[JURIST] The US District Court for the District of Massachusetts on Monday ruled [opinion, PDF; ACLU press release] that it has the authority to review a decision by the US consulate in South Africa that denied a visa to a controversial South African scholar. The consulate had denied a nonimmigrant visa to Adam Habib [academic backgrounder], a Muslim scholar, political analyst, and professor, citing his alleged involvement with terroristic activities, which prevented him from accepting speaking engagements in the US. The organizations that had invited Habib to speak sued [complaint, PDF; JURIST report] US Secretary of Homeland Security Michael Chertoff [official profile, JURIST news archive] and Secretary of State Condoleezza Rice [official profile, JURIST news archive] in their professional capacities for First Amendment violations. Under the US Supreme Court's 1972 decision in Kleindienst v. Mandel [opinion text] the Executive's power to exclude an alien is not reviewable if the decision was made "on the basis of a facially legitimate and bona fide reason." The district court found that the State Department lacked any such reason, making the decision reviewable. The court did not go so far as to grant the plaintiffs' request for summary judgment in their favor. The court further found that Chertoff and Habib were improperly included as parties in the suit and dismissed them.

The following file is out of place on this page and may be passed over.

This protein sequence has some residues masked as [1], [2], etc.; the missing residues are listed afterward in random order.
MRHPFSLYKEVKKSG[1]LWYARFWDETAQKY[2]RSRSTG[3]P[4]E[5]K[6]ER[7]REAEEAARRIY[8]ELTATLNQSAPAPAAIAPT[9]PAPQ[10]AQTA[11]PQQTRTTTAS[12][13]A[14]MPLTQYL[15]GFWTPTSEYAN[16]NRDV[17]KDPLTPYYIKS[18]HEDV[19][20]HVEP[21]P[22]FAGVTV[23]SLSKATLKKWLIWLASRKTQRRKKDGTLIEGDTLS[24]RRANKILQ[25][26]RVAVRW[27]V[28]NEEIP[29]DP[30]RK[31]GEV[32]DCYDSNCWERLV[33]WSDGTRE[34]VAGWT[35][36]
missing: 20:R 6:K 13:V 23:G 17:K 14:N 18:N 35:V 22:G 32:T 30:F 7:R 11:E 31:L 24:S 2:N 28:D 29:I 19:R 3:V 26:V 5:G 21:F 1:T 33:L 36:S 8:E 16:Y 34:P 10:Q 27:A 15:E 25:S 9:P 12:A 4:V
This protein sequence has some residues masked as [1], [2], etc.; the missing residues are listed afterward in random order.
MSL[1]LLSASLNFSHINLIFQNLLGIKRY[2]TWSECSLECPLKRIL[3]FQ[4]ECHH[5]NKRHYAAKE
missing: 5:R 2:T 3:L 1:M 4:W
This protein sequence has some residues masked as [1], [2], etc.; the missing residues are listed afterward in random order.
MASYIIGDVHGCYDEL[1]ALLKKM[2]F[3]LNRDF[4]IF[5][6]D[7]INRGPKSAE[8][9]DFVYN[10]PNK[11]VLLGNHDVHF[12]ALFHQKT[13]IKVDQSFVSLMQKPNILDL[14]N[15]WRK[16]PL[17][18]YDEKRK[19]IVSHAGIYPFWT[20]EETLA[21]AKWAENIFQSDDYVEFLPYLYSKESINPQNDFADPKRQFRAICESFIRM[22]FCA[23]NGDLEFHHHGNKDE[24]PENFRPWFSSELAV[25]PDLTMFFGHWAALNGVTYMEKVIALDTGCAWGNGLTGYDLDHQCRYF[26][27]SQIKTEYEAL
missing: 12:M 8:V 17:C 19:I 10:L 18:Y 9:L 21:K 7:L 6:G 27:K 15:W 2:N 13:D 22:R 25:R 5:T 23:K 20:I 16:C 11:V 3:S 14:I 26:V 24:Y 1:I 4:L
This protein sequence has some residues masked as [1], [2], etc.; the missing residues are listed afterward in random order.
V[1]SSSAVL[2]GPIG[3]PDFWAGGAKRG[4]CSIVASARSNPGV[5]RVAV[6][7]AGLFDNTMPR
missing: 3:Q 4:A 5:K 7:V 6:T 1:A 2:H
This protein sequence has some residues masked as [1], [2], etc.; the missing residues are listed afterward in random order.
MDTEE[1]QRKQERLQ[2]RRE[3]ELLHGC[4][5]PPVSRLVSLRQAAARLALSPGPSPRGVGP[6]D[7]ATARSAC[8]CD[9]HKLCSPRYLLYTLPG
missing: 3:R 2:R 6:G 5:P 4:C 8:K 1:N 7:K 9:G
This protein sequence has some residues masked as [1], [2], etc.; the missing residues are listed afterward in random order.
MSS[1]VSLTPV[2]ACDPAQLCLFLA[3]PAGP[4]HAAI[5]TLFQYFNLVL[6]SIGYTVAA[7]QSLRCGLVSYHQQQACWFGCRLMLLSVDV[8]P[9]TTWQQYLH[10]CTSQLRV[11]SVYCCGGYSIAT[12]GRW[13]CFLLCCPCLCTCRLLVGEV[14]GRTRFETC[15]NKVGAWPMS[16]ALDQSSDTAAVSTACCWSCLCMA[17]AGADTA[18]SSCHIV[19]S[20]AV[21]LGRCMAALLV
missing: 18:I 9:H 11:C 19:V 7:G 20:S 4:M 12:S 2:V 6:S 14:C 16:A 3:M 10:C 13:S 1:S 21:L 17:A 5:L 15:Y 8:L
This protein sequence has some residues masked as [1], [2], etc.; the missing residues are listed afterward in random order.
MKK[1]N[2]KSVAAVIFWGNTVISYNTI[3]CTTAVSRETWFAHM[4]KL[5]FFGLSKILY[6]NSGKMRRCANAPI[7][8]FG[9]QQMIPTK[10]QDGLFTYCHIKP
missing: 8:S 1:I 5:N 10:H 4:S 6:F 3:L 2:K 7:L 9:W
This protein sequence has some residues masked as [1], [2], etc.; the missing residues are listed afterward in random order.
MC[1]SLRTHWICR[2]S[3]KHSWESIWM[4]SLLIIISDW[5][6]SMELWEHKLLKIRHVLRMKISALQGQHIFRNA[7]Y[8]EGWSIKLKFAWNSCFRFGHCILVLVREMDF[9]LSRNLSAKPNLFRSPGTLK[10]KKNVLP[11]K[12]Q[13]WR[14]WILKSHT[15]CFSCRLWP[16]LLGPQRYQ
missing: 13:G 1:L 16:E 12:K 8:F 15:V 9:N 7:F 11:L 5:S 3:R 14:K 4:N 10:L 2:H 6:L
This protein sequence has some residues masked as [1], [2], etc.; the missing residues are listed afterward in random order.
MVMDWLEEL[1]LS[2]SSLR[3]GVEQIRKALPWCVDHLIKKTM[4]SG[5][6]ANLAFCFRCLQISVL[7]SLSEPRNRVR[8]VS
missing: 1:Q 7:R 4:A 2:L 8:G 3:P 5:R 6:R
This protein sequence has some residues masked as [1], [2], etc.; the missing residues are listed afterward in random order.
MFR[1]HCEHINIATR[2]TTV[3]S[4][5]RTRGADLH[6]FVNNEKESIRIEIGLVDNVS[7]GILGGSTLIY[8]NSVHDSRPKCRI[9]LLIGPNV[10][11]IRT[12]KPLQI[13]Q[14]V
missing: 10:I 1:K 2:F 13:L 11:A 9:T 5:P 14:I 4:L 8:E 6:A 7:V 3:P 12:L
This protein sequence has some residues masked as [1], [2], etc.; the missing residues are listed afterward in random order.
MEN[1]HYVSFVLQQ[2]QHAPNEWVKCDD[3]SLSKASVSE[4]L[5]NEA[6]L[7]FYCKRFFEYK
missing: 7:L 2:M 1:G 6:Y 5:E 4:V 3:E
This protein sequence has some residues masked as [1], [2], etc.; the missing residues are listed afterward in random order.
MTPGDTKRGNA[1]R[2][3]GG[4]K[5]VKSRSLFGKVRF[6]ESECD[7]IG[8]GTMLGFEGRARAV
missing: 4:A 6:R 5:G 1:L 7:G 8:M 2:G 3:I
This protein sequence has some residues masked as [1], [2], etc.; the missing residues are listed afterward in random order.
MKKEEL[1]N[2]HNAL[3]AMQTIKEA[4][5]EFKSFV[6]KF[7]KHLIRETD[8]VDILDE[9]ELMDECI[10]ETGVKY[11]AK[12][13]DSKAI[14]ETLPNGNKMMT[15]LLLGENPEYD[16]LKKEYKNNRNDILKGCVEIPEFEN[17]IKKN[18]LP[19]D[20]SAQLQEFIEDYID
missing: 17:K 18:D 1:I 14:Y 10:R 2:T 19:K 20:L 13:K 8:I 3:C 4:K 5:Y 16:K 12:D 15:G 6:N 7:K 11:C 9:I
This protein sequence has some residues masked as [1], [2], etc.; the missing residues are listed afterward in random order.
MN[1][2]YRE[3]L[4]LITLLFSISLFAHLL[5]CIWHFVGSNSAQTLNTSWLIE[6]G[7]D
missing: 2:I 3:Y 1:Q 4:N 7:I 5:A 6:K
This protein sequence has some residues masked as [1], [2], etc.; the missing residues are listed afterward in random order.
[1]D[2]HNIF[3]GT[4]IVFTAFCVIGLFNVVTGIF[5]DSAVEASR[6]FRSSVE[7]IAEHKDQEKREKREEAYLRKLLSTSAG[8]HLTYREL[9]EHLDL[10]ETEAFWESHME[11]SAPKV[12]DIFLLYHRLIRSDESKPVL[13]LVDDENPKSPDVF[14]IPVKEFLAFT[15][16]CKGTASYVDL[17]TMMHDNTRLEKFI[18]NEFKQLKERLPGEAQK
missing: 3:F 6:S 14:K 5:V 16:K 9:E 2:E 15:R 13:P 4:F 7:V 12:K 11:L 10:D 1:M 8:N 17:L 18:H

In 2006, the American Civil Liberties Union (ACLU) [advocacy website] brought a similar lawsuit [JURIST report] against the US for denying Swiss Muslim scholar Tariq Ramadan [ACLU profile] entry into the US under the ideological exclusion provision [ACLU backgrounder; CIS report] of the Patriot Act [JURIST news archive]. Ramadan was unable to accept speaking invitations at various functions and a teaching invitation at the University of Notre Dame in 2004 after his visa was revoked. That case is currently pending before the US Court of Appeals for the Second Circuit.